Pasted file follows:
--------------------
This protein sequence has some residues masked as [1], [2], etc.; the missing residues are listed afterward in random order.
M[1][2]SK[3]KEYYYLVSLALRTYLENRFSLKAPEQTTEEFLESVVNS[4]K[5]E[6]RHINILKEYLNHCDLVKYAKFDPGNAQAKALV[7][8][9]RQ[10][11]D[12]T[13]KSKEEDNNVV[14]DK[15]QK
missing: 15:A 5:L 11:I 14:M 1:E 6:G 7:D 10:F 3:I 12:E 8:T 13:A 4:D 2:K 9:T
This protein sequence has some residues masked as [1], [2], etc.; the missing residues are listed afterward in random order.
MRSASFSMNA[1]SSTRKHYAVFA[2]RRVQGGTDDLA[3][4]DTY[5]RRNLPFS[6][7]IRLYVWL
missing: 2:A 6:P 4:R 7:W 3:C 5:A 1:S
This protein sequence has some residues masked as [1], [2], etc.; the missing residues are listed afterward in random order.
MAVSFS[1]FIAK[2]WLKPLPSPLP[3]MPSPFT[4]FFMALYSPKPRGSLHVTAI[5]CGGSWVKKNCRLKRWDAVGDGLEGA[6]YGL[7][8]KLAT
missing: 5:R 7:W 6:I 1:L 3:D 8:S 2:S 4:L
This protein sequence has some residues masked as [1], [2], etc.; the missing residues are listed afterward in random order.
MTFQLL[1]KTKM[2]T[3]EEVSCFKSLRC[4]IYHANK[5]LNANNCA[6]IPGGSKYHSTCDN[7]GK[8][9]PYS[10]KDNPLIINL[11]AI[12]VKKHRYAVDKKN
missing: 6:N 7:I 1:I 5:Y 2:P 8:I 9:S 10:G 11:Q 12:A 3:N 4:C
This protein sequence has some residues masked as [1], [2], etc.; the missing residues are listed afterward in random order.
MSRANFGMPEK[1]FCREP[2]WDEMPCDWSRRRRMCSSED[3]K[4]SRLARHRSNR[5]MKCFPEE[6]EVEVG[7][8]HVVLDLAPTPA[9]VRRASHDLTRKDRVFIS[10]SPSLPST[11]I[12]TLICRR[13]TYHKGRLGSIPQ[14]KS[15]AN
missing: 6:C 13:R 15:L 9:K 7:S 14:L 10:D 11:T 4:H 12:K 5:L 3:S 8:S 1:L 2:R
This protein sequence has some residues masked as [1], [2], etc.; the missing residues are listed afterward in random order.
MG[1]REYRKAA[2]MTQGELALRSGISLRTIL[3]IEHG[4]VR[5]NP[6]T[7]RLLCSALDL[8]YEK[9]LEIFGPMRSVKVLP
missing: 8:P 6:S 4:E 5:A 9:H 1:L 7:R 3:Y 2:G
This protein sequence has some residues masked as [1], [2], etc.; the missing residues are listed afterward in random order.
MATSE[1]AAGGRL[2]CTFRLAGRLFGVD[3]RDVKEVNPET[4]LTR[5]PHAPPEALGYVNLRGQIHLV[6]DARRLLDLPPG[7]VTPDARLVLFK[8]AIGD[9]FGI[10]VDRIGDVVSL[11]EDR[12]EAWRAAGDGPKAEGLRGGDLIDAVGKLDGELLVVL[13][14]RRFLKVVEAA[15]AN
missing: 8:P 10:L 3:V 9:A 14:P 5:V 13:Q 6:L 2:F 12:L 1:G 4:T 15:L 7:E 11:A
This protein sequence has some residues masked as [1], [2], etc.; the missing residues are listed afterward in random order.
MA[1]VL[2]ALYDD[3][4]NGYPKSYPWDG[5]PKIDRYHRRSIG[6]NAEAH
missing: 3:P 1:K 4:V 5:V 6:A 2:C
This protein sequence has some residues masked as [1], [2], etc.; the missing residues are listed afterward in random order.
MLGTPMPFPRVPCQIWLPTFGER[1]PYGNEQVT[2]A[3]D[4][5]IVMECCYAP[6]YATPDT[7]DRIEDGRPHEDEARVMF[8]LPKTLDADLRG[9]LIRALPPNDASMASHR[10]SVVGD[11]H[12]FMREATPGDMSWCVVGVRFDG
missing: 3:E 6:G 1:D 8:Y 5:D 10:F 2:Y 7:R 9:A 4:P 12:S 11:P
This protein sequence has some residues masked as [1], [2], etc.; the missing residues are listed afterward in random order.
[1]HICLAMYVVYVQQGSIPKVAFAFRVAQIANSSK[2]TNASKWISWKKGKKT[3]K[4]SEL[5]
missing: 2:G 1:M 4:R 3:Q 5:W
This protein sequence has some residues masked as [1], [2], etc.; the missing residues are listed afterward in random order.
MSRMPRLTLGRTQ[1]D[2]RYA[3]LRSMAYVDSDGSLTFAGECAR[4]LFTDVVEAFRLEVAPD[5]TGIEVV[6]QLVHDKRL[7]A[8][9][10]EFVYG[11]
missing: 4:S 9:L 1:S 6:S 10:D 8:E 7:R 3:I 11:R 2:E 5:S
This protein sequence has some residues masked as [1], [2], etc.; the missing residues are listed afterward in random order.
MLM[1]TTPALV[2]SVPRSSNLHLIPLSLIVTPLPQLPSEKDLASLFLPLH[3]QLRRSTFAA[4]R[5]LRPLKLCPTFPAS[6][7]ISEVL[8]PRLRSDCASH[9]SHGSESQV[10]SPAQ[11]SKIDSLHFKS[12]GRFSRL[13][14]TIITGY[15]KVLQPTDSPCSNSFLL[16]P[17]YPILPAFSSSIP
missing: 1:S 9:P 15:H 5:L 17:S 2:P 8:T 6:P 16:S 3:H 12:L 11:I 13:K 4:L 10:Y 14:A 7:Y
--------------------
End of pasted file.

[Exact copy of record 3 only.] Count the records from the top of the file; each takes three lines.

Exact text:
This protein sequence has some residues masked as [1], [2], etc.; the missing residues are listed afterward in random order.
MAVSFS[1]FIAK[2]WLKPLPSPLP[3]MPSPFT[4]FFMALYSPKPRGSLHVTAI[5]CGGSWVKKNCRLKRWDAVGDGLEGA[6]YGL[7][8]KLAT
missing: 5:R 7:W 6:I 1:L 3:D 8:S 2:S 4:L